A slightly scientifically inaccurate illustration from 1909. (Credit: Wikimedia Commons) If, like me, you like fossils and you like sharks, you're in luck. A recent re-look at a fossil found more than a decade ago has answered a big question about the story of sharks' evolution. Published recently in American Museum Novitates, a new high-tech reinvestigation of a well-preserved fossil first described in 2003 revealed the animal was more than an Early Devonian sharklike fish. Though its swimming days ended about 400 million years ago, this fossilized fella — with the great name of Doliodus problematicus — has found its place as a missing link in the deep backstory of some of today's most intriguing and iconic animals. D. problematicus, as its name suggests, was a problem even before the 2003 fossil find. Paleontologists had turned up plenty of its teeth, but weren't certain whether it fit with bony fish or sharks, which fall into the cartilaginous fish category along with skates and rays.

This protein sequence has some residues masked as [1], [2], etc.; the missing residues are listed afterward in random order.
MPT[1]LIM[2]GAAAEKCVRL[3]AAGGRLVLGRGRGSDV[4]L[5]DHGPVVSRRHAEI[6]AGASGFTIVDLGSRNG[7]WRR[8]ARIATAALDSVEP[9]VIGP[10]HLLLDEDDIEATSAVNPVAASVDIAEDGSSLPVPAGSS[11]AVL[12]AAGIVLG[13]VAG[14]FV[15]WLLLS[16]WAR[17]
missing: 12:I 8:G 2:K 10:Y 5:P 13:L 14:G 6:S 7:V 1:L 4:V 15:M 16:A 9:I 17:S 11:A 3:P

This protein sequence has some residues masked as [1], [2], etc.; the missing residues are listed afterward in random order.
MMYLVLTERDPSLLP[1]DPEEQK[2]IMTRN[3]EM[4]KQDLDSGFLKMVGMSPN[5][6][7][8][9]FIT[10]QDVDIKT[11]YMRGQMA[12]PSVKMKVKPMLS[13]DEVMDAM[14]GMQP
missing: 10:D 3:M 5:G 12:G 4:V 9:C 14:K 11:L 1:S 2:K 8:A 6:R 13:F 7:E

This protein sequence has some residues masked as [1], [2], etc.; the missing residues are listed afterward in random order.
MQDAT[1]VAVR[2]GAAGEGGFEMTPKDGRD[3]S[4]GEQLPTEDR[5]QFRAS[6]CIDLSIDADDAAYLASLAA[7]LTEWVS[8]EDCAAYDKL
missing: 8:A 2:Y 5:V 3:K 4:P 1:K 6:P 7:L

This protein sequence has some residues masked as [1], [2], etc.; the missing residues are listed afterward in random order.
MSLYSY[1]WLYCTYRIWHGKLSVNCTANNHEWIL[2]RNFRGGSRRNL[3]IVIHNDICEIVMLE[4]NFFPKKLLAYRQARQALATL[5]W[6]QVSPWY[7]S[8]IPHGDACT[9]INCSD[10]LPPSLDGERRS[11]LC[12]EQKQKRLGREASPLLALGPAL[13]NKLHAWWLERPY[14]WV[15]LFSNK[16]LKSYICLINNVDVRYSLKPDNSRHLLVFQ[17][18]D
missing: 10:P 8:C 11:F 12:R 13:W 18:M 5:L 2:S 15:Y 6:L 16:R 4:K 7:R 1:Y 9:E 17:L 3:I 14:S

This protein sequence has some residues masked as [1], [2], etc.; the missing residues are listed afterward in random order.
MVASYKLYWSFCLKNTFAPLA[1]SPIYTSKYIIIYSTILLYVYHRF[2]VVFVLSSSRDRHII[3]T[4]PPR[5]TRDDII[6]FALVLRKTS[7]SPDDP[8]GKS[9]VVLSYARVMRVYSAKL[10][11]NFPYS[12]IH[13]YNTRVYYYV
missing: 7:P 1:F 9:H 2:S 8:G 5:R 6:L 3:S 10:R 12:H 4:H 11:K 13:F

It might not look like much, but hey, you wouldn't be camera-ready either if you were about 400 million years old. A specimen of Doliodus problematicus found in New Brunswick, Canada, is a missing link between sharks and their ancestors. Found in 2003, key anatomical features preserved in the fossil were only revealed with CT scanning, according to new research. (Credit Nature, doi:10.1038/nature02001) The 2003 Doliodus specimen from New Brunswick, Canada, prompted a lot of head-scratching and attempts to figure out if it was a shark or just sharklike. In the new study, researchers used CT scanning to determine once and for all that Doliodus was...a little bit of this and a little bit of that. But seriously. The scans revealed anatomical features not seen in previous examinations. The features — spines that likely ran along the fish's belly — are a distinctive trait of acanthodians. Wait! You protest, aren't acanthodians spiny sharks? Well, yes. And no. Although sometimes called "spiny sharks," the extinct fish belonging to Acanthodes have long been thought to be ancestors of chondrichthyans, aka cartilaginous fishies, including sharks. But they are not sharks, which belong to the Chondrichthyes subclass Elasmobranchii. Now that we've got all the big words out of the way, what does the new research tell us? Well, it's pretty exciting: thanks to CT scanning, researchers now consider Doliodus to be a truly transitional animal, an acanthodian on its way to becoming a chondrichthyan — a snapshot of the evolutionary process. In some ways, Doliodus is the shark equivalent of our own famous distant kin Lucy, the Australopithecus afarensis from Ethiopia: We can see primitive traits hanging on in a species while derived, or more evolved features, arise.